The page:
Ray reflection at a boundary

The laws of specular reflection simply state that the angle of reflection should be equal to the angle of incidence, and that the incident ray, together with the surface normal and the reflected ray, should all lie in a common plane. Implementing such statement in terms of angles can become quite inefficient if one keeps in mind that the boundary is not necessarily flat; in such case the calculation of the angles of incidence and reflection requires calculating ray and boundary slopes, using inverse trigonometric functions to get the ray/boundary angles relative to the horizontal, and figuring out how to combine them. Such approach can become quite cumbersome. An efficient method for the calculation of ray reflection consists in using the expression
\mbox{$\mathbf{e}$}_{s}' = \mbox{$\mathbf{e}$}_{s} + \left( 2\cos\theta_1 \right) \mbox{$\mathbf{n}$}_b  ,
\end{displaymath} (5.19)

where $\mbox{$\mathbf{n}$}_b$ represents the boundary's normal at the point of incidence, $'$ stands for the values after reflection, and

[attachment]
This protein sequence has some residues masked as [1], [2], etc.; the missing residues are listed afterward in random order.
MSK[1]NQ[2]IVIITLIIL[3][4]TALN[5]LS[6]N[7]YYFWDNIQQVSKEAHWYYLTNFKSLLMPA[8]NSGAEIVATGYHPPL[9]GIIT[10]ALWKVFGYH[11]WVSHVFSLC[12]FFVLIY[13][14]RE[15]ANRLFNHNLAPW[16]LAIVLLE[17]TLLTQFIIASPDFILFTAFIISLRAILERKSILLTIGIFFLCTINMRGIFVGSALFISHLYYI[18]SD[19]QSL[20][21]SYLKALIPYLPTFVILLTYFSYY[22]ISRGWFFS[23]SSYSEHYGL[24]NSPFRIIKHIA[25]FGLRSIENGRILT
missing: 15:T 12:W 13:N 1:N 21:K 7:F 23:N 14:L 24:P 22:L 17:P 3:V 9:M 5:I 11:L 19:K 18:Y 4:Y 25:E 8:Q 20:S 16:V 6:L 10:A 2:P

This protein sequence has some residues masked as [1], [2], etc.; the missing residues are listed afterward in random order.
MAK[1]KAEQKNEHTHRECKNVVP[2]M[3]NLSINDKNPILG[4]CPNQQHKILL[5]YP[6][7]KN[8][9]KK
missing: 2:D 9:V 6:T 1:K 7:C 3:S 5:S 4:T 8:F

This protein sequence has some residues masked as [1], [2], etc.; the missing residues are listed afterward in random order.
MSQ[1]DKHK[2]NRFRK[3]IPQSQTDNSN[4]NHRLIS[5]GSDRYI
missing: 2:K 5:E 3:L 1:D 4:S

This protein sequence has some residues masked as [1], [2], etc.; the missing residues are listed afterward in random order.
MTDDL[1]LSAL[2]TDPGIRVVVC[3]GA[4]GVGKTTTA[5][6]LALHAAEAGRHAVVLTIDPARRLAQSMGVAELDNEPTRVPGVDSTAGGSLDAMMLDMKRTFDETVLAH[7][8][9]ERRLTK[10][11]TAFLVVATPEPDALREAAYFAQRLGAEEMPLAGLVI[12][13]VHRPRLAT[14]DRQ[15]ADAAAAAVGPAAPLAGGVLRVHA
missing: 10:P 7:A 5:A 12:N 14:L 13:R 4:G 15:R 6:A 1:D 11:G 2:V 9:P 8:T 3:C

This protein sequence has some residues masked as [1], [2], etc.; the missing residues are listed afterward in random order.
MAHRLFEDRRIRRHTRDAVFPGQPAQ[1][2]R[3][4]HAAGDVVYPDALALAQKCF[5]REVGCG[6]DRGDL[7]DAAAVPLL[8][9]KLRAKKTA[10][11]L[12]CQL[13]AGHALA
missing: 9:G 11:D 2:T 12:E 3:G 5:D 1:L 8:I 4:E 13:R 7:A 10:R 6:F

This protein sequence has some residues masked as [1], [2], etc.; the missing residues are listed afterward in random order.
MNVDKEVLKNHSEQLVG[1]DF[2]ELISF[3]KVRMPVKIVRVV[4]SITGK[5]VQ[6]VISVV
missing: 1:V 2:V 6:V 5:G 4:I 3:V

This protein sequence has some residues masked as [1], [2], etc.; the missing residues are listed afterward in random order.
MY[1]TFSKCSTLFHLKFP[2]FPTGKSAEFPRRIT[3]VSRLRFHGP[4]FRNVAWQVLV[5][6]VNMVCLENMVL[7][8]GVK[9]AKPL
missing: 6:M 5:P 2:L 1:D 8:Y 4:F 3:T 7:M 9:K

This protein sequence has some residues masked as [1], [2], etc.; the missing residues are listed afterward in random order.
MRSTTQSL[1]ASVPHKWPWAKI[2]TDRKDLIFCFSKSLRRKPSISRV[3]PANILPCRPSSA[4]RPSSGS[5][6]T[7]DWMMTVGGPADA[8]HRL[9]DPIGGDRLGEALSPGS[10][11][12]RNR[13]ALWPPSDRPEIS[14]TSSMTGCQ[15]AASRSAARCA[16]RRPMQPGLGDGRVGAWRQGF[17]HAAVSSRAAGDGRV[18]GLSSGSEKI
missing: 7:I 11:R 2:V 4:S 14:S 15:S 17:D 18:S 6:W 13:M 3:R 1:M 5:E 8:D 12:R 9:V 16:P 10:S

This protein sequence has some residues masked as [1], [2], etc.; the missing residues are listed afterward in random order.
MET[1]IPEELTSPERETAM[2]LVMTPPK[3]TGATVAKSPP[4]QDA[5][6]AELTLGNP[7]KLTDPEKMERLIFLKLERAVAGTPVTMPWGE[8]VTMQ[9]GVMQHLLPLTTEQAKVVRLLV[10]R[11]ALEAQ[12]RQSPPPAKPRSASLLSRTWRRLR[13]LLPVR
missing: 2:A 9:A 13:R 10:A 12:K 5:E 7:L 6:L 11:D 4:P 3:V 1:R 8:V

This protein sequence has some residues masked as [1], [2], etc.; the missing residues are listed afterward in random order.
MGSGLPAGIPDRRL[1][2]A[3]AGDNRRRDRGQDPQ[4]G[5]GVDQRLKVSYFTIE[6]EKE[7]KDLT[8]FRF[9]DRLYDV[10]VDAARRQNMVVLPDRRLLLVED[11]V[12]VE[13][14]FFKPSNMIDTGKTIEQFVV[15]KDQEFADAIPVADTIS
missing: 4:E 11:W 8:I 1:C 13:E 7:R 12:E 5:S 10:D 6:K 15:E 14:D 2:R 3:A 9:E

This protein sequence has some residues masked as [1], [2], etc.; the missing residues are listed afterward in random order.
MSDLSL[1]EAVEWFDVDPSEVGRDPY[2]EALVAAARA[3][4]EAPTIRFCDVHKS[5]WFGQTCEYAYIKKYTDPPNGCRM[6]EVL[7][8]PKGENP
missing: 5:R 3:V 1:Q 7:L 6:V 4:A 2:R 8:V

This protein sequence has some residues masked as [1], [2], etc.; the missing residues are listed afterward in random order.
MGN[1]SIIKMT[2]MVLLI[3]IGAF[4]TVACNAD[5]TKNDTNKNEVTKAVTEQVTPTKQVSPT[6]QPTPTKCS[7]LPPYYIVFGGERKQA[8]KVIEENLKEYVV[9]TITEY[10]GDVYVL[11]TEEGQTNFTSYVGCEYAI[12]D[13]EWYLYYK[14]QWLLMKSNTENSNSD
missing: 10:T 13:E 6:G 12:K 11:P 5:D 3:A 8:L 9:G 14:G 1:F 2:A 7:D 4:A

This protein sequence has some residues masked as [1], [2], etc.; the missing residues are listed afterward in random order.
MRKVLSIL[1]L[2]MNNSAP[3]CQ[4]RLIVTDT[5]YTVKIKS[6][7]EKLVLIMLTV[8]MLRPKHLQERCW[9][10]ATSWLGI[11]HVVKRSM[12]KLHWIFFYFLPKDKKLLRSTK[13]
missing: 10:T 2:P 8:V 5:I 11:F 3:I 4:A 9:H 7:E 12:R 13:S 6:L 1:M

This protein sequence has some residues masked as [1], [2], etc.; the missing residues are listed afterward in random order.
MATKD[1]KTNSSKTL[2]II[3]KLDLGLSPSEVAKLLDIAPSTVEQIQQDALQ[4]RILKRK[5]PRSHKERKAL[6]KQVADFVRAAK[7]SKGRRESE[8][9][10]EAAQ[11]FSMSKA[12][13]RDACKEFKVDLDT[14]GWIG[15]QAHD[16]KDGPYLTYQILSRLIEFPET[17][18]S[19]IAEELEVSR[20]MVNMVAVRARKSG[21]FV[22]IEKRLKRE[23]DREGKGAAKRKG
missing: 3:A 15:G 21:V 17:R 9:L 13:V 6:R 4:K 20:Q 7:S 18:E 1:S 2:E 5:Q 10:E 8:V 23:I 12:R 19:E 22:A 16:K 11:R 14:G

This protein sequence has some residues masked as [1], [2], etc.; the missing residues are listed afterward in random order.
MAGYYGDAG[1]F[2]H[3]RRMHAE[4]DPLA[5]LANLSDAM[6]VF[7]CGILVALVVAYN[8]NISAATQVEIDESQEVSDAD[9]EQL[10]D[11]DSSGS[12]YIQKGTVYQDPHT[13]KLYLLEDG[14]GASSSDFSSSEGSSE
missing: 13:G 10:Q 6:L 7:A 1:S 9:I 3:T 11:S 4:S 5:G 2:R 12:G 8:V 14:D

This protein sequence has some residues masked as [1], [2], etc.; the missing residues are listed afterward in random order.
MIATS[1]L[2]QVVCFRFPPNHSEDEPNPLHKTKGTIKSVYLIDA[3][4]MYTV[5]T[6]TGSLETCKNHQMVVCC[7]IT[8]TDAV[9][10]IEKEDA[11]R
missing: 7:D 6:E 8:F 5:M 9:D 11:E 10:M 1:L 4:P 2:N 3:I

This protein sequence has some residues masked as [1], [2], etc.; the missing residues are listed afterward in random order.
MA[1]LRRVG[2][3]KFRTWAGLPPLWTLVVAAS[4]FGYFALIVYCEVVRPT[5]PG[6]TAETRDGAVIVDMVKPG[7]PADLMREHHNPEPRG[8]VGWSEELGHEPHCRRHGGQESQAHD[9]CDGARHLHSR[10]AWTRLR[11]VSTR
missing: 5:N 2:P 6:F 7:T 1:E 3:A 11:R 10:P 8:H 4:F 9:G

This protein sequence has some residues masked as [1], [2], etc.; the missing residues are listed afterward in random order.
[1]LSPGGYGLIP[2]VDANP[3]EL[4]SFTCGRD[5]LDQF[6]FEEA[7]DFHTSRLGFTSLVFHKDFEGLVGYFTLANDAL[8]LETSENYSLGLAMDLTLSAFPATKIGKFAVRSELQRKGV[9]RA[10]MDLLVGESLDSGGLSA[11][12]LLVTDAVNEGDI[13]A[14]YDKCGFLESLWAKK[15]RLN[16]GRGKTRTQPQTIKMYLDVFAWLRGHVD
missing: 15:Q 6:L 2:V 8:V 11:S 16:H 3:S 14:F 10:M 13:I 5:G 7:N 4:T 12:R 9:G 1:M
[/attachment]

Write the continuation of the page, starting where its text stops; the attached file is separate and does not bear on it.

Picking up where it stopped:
\begin{displaymath}\cos\theta_1 = \mbox{$\mathbf{n}$}_b\cdot\left( -\mbox{$\mathbf{e}$}_{s} \right)  . \end{displaymath}

Thus, every time a ray intersects a boundary, TRACEO calculates the point of ray-boundary intersection, which becomes the point of incidence; the coordinates of the point are used to calculate the boundary's normal, and Eq.(5.19) is applied; the integration of the Eikonal equation is then restarted at the point of incidence (as if the source was now located at the boundary), with the launching angle being defined by the components of $\mbox{$\mathbf{e}$}_{s}'$.

Orlando Camargo Rodríguez 2012-06-21